Just how far things have gone wrong in intellectual property law is illustrated by a recent High Court case (via Outlaw.com) involving a designer who was able to stop a company (Quads4Kids, a company not affiliated with the designer) from selling quad bikes on eBay because the designer claimed that those bikes infringed upon his design rights, as allegedly found in 16 European Community designs for bikes which he had registered in February of 2006, but whose publication at registration had been deferred by the designer.
The absurdity of the situation was thus that there was no way that the alleged infringer could possibly have been aware of the actual designs for which infringements were being claimed, unless the alleged infringer had had some secret access to the 16 registrations.
Moreover, no legal action had been taken against the alleged infringer by the designer. Rather, the designer had simply invoked something on eBay called VeRO, Verified Rights Owner.
VeRO is system implemented by e-Bay whereby, as Outlaw.com writes: “owners [can] stop sales of goods in which they have rights and which are being sold without their permission.”
As we can read at eBay:
“… eBay has created the Verified Rights Owner (VeRO) Programme so rights owners can report listings that infringe their rights. Any person or company who holds intellectual property rights (such as a copyright, trademark or patent) which may be infringed by listings or items sold on eBay is encouraged to participate in the VeRO Programme.“
In other words, due to the errant intellectual property law ideas which currently have the force of law, the designer in this case felt himself empowered by the legal status quo to force a commercial enterprise from selling commercial goods on eBay, just on his say-so alone.
This was too much – even for the High Court.
“Quads4Kids, wishing to resume its sales through eBay, took a case against [the designer] by saying that his statements to VeRO were groundless threats, actionable under the Community Design Regulations of 2005. It asked for an interim injunction to prevent [the designer] from making any more threats.
The Regulations do not permit people who claim to be rights holders to make threats which they cannot back up with legal action. The law is designed to allow the threatened party to challenge a supposed rights holder’s rights in court, so that baseless threats cannot be made.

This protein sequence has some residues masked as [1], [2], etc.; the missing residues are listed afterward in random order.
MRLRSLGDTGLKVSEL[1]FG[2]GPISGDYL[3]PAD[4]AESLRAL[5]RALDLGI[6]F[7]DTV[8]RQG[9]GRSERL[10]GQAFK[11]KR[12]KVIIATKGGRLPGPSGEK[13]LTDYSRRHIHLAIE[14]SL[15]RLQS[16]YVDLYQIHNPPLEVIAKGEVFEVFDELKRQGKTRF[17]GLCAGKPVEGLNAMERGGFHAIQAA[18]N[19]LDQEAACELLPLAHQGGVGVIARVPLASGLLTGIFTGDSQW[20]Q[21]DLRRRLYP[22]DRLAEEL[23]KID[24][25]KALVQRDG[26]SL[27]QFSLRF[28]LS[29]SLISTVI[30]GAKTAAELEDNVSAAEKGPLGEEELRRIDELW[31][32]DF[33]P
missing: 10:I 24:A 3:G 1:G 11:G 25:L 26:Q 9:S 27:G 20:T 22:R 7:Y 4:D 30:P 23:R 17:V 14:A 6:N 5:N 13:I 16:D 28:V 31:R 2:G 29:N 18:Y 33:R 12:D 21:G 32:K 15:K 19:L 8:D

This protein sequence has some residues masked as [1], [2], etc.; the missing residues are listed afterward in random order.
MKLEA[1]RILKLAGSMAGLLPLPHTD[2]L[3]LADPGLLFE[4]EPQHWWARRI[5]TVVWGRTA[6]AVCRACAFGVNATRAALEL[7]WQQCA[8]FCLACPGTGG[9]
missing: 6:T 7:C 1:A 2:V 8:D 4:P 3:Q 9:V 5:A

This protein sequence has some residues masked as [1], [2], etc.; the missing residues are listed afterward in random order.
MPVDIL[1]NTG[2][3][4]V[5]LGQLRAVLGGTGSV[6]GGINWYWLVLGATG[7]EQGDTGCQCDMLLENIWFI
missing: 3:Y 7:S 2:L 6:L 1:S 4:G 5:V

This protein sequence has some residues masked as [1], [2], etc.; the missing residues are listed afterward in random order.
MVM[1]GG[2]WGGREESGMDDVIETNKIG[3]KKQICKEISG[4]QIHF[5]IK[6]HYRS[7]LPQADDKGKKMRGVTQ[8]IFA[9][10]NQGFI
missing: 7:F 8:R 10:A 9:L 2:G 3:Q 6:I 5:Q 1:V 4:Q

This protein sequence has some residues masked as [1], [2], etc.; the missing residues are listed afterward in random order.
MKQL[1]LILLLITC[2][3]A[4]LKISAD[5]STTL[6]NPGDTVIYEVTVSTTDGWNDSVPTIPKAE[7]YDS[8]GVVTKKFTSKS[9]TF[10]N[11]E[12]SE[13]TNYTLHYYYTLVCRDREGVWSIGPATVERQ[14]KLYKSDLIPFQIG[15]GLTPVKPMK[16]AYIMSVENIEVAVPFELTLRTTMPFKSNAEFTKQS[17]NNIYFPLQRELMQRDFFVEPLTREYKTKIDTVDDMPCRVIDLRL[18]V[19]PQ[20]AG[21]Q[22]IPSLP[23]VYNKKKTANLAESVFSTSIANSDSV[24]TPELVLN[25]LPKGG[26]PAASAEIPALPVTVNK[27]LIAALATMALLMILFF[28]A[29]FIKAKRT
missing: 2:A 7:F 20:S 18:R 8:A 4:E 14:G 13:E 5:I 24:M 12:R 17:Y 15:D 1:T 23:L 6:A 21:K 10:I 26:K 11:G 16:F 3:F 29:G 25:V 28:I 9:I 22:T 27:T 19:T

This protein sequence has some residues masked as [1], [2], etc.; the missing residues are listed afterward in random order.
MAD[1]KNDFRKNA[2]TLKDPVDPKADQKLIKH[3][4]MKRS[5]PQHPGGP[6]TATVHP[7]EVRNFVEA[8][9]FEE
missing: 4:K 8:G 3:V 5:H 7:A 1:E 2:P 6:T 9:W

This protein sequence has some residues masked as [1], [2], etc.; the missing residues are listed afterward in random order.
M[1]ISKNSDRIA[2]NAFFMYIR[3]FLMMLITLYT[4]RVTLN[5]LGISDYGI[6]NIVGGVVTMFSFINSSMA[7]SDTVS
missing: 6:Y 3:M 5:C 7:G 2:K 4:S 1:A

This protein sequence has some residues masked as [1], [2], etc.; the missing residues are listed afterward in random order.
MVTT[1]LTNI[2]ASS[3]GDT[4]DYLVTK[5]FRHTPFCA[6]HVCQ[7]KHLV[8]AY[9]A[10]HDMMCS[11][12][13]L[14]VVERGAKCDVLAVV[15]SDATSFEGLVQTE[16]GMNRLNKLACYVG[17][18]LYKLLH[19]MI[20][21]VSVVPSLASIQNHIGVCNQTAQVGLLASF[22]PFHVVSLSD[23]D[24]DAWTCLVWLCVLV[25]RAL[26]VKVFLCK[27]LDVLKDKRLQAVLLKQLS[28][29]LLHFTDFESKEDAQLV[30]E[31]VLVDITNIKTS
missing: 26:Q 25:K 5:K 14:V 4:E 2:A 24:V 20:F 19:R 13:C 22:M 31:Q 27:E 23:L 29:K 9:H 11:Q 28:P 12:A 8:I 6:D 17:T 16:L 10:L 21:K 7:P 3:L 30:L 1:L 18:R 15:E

“It is entirely wrong for owners of intellectual property rights to attempt to assert them without litigation, or without the threat of litigation, in reply,” said the High Court judge, Judge Pumfrey, in his ruling. “If somebody goes around saying, ‘I will sue you for infringement of patent unless you stop buying your goods from X’, then the natural response of anybody to whom that statement is made was to stop buying the goods of X.”
“You can’t simply make a threat of infringement proceedings without having a good basis for doing so,” said John Mackenzie, a litigation specialist with Pinsent Masons, the law firm behind OUT-LAW. “It is a new example of a process for protecting IP but it still falls within the groundless threats law.”“
Essentially, the entire idea of business method, software and design trolling, which the legal establishment has foolishly permitted in the patent field and which numerous firms today are turning into a big money business, is just the scam outlined by the High Court, nor does the High Court’s decision give the patent system much relief in the future.
Pursuant to that decision, all any patent troll has to do is to lodge legal proceedings regarding his patented business method, software or design and he no longer falls under the rationale of the above decision, since whether the threat is then groundless or not is decided subsequently by the judicial system, and that can take a long time, given the vagaries of court delay. In the interim, the groundless threat standard is of no help to an alleged – and even wrongfully accused – infringer whose business can potentially – and wrongfully – be brought to its knees by the invocation of overly broad intellectual property rights, as foolishly granted by the legal system to owners of such rights.